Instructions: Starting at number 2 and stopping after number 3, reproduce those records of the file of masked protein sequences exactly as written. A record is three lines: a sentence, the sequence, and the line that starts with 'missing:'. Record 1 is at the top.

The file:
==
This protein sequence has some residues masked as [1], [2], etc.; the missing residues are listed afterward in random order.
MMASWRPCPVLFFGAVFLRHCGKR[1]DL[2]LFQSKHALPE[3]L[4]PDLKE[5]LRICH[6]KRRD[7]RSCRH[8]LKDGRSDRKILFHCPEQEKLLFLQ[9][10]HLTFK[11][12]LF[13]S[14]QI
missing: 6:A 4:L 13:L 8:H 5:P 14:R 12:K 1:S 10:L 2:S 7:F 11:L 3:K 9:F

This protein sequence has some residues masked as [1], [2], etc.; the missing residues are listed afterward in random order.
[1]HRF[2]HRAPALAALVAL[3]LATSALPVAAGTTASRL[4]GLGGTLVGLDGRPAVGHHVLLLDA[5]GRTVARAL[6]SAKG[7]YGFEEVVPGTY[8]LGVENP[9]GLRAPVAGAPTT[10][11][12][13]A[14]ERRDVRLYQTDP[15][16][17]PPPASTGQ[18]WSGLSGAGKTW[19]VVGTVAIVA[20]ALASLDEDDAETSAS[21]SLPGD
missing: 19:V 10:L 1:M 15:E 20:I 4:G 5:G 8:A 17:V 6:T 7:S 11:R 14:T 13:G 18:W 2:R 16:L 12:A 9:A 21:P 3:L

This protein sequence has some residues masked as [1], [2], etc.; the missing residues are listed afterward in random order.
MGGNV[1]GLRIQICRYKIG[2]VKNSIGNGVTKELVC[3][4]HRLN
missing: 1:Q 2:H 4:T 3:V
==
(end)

This protein sequence has some residues masked as [1], [2], etc.; the missing residues are listed afterward in random order.
[1]HRF[2]HRAPALAALVAL[3]LATSALPVAAGTTASRL[4]GLGGTLVGLDGRPAVGHHVLLLDA[5]GRTVARAL[6]SAKG[7]YGFEEVVPGTY[8]LGVENP[9]GLRAPVAGAPTT[10][11][12][13]A[14]ERRDVRLYQTDP[15][16][17]PPPASTGQ[18]WSGLSGAGKTW[19]VVGTVAIVA[20]ALASLDEDDAETSAS[21]SLPGD
missing: 19:V 10:L 1:M 15:E 20:I 4:G 5:G 8:A 17:V 6:T 7:S 11:R 14:T 13:G 18:W 2:R 16:L 12:A 9:A 21:P 3:L

This protein sequence has some residues masked as [1], [2], etc.; the missing residues are listed afterward in random order.
MGGNV[1]GLRIQICRYKIG[2]VKNSIGNGVTKELVC[3][4]HRLN
missing: 1:Q 2:H 4:T 3:V